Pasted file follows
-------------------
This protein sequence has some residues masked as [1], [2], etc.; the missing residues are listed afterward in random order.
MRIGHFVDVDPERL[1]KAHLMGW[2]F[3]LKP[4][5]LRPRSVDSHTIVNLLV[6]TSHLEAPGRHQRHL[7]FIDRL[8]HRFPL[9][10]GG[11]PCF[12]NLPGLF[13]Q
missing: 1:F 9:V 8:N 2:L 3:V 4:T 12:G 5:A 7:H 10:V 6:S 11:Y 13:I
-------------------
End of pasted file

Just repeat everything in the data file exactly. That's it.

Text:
This protein sequence has some residues masked as [1], [2], etc.; the missing residues are listed afterward in random order.
MRIGHFVDVDPERL[1]KAHLMGW[2]F[3]LKP[4][5]LRPRSVDSHTIVNLLV[6]TSHLEAPGRHQRHL[7]FIDRL[8]HRFPL[9][10]GG[11]PCF[12]NLPGLF[13]Q
missing: 1:F 9:V 8:N 2:L 3:V 4:T 12:G 5:A 7:H 10:V 6:S 11:Y 13:I